What the this means is that everyone who might be possibly be “reasonably suspected” of being an illegal alien must show papers to any authority that asks. So, if you have dark hair and dark eyes and a non-milky complexion, you’d better make sure that you have all the necessary paperwork to prove you’re a citizen on you at all time. Don’t forget that includes children — after all, illegal aliens come in all ages.
So somehow, while we weren’t paying attention, the state of Arizona managed to become the first state in the nation that requires all citizens to show papers when requested by an authority figure, or face the consequences. Of course that’s only for some people — not the lily white ones.
In case you’re wondering, I’m a mix of French, Scottish, and who knows what — but I do have dark hair (except for the grey), and dark brown eyes, and have often been mistaken for Hispanic even though I only know enough Spanish to count to ten on a good day with a few phrases learned from years of Sesame Street long, long ago when my son was younger.
I’m outraged by this. I used to live in America. The home of the brave. The land of the free. Where Democracy reigned and it was not only our right, but our obligation, to question authority and to stand up for those less fortunate than ourselves.
Over the last 20 years or so, I’ve watched America slowly become a bully nation that picks on those who can’t defend themselves. A nation that punishes those who come here believing that the motto on that statue in New York Harbor is real and for those who have forgotten it:
“Give me your tired, your poor,
your huddled masses yearning to breathe free.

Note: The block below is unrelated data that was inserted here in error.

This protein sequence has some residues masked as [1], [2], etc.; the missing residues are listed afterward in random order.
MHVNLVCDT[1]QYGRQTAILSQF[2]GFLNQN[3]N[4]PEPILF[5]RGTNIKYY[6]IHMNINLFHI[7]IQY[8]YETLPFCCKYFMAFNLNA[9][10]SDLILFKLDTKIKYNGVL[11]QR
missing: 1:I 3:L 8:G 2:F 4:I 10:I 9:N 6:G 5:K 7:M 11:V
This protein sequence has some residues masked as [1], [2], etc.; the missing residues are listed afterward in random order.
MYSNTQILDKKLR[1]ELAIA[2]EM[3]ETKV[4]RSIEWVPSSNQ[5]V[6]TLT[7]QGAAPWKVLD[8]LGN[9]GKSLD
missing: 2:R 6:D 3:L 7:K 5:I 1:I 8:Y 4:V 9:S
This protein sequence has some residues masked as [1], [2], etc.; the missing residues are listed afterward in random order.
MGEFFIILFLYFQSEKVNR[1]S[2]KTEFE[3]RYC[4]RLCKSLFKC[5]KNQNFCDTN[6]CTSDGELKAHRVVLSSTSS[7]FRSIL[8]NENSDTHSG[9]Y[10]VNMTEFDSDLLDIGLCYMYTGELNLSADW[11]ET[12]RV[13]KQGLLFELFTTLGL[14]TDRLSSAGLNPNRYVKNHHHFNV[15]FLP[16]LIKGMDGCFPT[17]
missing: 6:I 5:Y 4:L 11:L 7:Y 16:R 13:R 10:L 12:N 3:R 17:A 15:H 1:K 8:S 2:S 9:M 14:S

The wretched refuse of you teamming shore.
Send these, the homeless, tempest-tossed to me,
I lift my lamp beside the golden door!”
Poem on plaque at the foot of the Statue of Liberty written by Emma Lazarus.
I guess those words should now be changed to only come here if you’ve got lots of money to spend, paperwork to prove you’re worth letting into our country, and will only say good things about us while you’re here.
I’ve seldom been so ashamed of my country as I am after hearing about this travesty. I hope when the legal battles come, and I’m sure they will, that the courts will rule this law unconstitutional because there isn’t a doubt in my mind (having read this document) that it is just that — not to mention Arizona’s SB 1070 is frankly unAmerican and shameful.
There are, I am sure better ways to deal with illegal aliens that to force your citizens to carry papers — unless of course you think the comparison with the old-time Communist countries is appropriate. In fact, I don’t think they even require papers at every stop within their borders anymore.
[Hyperion here:] The problems surrounding illegal immigration are real and severe. There are no doubts that something needs to be done to counteract the unfortunate evils that accompany it. That said, the number of illegal immigrants that cause problems are a tiny percentage of the those that are here. Like the general population of the U.S., the vast majority are hard working people trying to make a better life for themselves and their families. They work the crap jobs that no American wants, for pay no American would accept. If we magically found and deported every illegal alien in America today, large portions of our economy would collapse into ruin within a week. So while I agree that we have to do something about the troublemakers, I have to wonder why so many Americans are willing to throw the founding principles of this country out the window just to make things seem simple. Have we really learned nothing from the Japanese Interment Camps or the House UnAmerican Activities witch hunts? Every time we’ve pulled this kind of crap, the future has lo0ked back on those that participated in them with horror and disgust. And they sit around and wonder just how could people have been so clueless and horrible. So two quotes to close by, the first generally accredited to Benjamin Franklin: “Those who would give up essential liberty to purchase a little temporary safety, deserve neither liberty nor safety.” And the second to George Santayana: “Those who cannot learn from history are doomed to repeat it.”
Well, not really cabbages and kings, but close enough. First a whine: today is day 2 of a migraine — I’m done now, but my head seems not to care. Anyway, it has been awhile since I posted and I thought I should catch up a bit. First, we’ve been pushing back on the leaf raking or rather…gaining ground. Here’s a photo of the garden area now that the leaves have been off for a week or so.